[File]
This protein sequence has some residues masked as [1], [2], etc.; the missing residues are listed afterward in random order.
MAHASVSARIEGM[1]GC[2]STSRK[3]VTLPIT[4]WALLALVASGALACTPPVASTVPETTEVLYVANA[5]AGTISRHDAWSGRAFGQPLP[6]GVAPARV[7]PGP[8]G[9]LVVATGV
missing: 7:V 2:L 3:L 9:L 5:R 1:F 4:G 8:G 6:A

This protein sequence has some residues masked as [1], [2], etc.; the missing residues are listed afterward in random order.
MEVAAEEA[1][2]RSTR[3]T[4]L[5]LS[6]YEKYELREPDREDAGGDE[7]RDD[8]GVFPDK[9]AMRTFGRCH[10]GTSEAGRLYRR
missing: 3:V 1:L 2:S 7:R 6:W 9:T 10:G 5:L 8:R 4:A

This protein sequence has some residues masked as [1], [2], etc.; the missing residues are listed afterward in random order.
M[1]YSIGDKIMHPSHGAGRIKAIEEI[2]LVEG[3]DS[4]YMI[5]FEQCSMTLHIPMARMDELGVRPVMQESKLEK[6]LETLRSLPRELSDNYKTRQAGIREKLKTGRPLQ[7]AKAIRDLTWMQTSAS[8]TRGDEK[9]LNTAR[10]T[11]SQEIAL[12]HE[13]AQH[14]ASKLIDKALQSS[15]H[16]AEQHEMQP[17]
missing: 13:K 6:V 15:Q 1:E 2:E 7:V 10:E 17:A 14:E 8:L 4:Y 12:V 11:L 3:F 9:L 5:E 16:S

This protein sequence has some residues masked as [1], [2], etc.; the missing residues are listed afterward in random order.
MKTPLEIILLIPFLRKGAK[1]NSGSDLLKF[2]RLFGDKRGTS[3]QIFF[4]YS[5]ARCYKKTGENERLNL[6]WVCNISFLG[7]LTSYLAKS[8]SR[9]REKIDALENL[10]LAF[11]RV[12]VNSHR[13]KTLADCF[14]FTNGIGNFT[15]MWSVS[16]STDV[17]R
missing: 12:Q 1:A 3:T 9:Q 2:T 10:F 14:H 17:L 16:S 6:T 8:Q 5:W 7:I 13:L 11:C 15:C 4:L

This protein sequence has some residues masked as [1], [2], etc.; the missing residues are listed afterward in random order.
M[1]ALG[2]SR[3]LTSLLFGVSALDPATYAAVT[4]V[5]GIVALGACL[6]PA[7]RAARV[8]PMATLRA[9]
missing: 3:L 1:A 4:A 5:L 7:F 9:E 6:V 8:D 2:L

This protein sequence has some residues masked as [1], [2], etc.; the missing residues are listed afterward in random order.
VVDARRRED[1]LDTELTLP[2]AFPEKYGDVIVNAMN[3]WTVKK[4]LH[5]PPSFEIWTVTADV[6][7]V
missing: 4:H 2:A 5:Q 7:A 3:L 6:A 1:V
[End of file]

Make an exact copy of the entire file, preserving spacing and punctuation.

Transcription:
This protein sequence has some residues masked as [1], [2], etc.; the missing residues are listed afterward in random order.
MAHASVSARIEGM[1]GC[2]STSRK[3]VTLPIT[4]WALLALVASGALACTPPVASTVPETTEVLYVANA[5]AGTISRHDAWSGRAFGQPLP[6]GVAPARV[7]PGP[8]G[9]LVVATGV
missing: 7:V 2:L 3:L 9:L 5:R 1:F 4:G 8:G 6:A

This protein sequence has some residues masked as [1], [2], etc.; the missing residues are listed afterward in random order.
MEVAAEEA[1][2]RSTR[3]T[4]L[5]LS[6]YEKYELREPDREDAGGDE[7]RDD[8]GVFPDK[9]AMRTFGRCH[10]GTSEAGRLYRR
missing: 3:V 1:L 2:S 7:R 6:W 9:T 10:G 5:L 8:R 4:A

This protein sequence has some residues masked as [1], [2], etc.; the missing residues are listed afterward in random order.
M[1]YSIGDKIMHPSHGAGRIKAIEEI[2]LVEG[3]DS[4]YMI[5]FEQCSMTLHIPMARMDELGVRPVMQESKLEK[6]LETLRSLPRELSDNYKTRQAGIREKLKTGRPLQ[7]AKAIRDLTWMQTSAS[8]TRGDEK[9]LNTAR[10]T[11]SQEIAL[12]HE[13]AQH[14]ASKLIDKALQSS[15]H[16]AEQHEMQP[17]
missing: 13:K 6:V 15:Q 1:E 2:E 7:V 10:E 17:A 14:E 8:L 4:Y 12:V 11:L 3:F 9:L 5:E 16:S

This protein sequence has some residues masked as [1], [2], etc.; the missing residues are listed afterward in random order.
MKTPLEIILLIPFLRKGAK[1]NSGSDLLKF[2]RLFGDKRGTS[3]QIFF[4]YS[5]ARCYKKTGENERLNL[6]WVCNISFLG[7]LTSYLAKS[8]SR[9]REKIDALENL[10]LAF[11]RV[12]VNSHR[13]KTLADCF[14]FTNGIGNFT[15]MWSVS[16]STDV[17]R
missing: 12:Q 1:A 3:T 9:Q 2:T 10:F 14:H 17:L 16:S 6:T 8:Q 5:W 7:I 13:L 11:C 15:C 4:L

This protein sequence has some residues masked as [1], [2], etc.; the missing residues are listed afterward in random order.
M[1]ALG[2]SR[3]LTSLLFGVSALDPATYAAVT[4]V[5]GIVALGACL[6]PA[7]RAARV[8]PMATLRA[9]
missing: 3:L 1:A 4:A 5:L 7:F 9:E 6:V 8:D 2:L

This protein sequence has some residues masked as [1], [2], etc.; the missing residues are listed afterward in random order.
VVDARRRED[1]LDTELTLP[2]AFPEKYGDVIVNAMN[3]WTVKK[4]LH[5]PPSFEIWTVTADV[6][7]V
missing: 4:H 2:A 5:Q 7:A 3:L 6:A 1:V